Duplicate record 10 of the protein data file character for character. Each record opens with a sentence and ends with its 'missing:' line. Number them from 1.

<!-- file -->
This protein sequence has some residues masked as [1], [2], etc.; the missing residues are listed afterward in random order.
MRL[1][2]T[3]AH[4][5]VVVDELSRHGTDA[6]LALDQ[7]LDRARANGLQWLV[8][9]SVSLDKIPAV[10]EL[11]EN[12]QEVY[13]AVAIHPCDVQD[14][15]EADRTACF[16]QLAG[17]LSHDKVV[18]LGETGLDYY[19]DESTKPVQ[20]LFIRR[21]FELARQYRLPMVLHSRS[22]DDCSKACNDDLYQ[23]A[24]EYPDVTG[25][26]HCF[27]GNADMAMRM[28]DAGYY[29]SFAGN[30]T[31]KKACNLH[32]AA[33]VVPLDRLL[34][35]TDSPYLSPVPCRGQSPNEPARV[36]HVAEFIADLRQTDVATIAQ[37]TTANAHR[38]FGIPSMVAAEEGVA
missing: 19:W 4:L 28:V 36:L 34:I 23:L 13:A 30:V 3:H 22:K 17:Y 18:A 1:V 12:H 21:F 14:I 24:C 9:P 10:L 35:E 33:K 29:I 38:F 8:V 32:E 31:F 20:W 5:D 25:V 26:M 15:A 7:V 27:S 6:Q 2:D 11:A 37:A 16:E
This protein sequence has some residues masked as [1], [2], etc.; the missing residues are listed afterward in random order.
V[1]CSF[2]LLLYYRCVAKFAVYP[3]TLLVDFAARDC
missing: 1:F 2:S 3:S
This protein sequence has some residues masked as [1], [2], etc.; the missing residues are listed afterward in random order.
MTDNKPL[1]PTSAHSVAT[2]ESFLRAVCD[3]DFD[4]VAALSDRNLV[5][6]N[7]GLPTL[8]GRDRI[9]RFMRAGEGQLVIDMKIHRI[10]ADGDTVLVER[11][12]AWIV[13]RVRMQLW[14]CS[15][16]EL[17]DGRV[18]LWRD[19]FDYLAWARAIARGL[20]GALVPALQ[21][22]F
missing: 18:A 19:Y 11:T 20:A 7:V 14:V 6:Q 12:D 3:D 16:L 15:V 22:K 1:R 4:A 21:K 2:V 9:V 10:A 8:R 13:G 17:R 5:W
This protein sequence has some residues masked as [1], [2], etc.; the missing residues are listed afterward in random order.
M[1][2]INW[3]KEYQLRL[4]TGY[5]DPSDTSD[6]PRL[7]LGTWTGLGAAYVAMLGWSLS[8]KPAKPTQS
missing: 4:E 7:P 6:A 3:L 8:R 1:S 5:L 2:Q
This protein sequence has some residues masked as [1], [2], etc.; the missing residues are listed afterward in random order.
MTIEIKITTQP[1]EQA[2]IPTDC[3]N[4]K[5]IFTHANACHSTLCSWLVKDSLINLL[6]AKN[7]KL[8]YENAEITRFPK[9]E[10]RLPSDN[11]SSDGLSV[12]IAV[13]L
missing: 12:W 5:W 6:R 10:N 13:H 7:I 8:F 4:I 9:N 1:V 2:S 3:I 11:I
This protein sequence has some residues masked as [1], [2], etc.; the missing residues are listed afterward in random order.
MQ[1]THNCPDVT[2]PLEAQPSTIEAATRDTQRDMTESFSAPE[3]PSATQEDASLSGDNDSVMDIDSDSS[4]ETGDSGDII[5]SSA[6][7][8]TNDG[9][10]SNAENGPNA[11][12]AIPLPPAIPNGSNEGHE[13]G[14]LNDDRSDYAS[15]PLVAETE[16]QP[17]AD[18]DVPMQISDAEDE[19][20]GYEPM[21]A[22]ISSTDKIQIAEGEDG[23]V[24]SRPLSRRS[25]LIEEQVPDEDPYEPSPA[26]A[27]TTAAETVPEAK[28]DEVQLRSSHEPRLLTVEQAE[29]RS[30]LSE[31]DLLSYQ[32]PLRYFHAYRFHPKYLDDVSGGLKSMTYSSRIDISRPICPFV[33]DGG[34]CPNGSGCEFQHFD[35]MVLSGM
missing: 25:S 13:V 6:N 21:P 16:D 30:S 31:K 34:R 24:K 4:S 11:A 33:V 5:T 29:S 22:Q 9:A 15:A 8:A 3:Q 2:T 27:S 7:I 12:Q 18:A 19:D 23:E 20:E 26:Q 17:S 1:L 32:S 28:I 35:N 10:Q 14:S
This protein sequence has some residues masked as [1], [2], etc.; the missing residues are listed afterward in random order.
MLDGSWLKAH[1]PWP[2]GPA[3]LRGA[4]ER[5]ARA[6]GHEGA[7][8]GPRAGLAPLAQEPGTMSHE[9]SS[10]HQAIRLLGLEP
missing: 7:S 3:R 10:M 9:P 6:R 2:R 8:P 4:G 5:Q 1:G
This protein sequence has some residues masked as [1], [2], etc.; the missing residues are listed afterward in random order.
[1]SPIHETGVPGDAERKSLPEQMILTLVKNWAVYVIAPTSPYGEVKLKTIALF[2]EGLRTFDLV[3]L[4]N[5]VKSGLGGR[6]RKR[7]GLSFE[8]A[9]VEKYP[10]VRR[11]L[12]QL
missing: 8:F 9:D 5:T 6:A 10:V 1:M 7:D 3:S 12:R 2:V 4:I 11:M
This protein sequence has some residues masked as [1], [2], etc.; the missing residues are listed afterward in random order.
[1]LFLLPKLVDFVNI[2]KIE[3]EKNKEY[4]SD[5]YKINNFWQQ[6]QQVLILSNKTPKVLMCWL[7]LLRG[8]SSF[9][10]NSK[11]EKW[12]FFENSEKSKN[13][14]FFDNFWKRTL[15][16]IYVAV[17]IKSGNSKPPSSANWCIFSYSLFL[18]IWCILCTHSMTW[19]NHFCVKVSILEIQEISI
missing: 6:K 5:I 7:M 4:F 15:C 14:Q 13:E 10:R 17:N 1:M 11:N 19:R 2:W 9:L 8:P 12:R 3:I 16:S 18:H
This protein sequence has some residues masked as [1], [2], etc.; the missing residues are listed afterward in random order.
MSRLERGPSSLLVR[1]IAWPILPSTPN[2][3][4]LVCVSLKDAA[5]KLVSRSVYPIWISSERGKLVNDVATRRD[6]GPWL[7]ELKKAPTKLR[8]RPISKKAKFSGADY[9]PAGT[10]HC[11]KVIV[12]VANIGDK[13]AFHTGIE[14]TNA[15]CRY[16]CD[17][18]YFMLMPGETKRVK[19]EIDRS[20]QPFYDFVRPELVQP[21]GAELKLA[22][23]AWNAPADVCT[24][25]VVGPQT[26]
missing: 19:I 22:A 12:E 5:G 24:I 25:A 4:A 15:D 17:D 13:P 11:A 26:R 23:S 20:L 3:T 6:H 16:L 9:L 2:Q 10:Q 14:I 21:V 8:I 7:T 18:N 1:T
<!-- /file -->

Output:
This protein sequence has some residues masked as [1], [2], etc.; the missing residues are listed afterward in random order.
MSRLERGPSSLLVR[1]IAWPILPSTPN[2][3][4]LVCVSLKDAA[5]KLVSRSVYPIWISSERGKLVNDVATRRD[6]GPWL[7]ELKKAPTKLR[8]RPISKKAKFSGADY[9]PAGT[10]HC[11]KVIV[12]VANIGDK[13]AFHTGIE[14]TNA[15]CRY[16]CD[17][18]YFMLMPGETKRVK[19]EIDRS[20]QPFYDFVRPELVQP[21]GAELKLA[22][23]AWNAPADVCT[24][25]VVGPQT[26]
missing: 19:I 22:A 12:E 5:G 24:I 25:A 4:A 15:D 17:D 13:P 11:A 26:R 23:S 20:L 3:T 6:H 16:L 9:L 2:Q 10:Q 14:I 21:V 8:I 7:T 18:N 1:T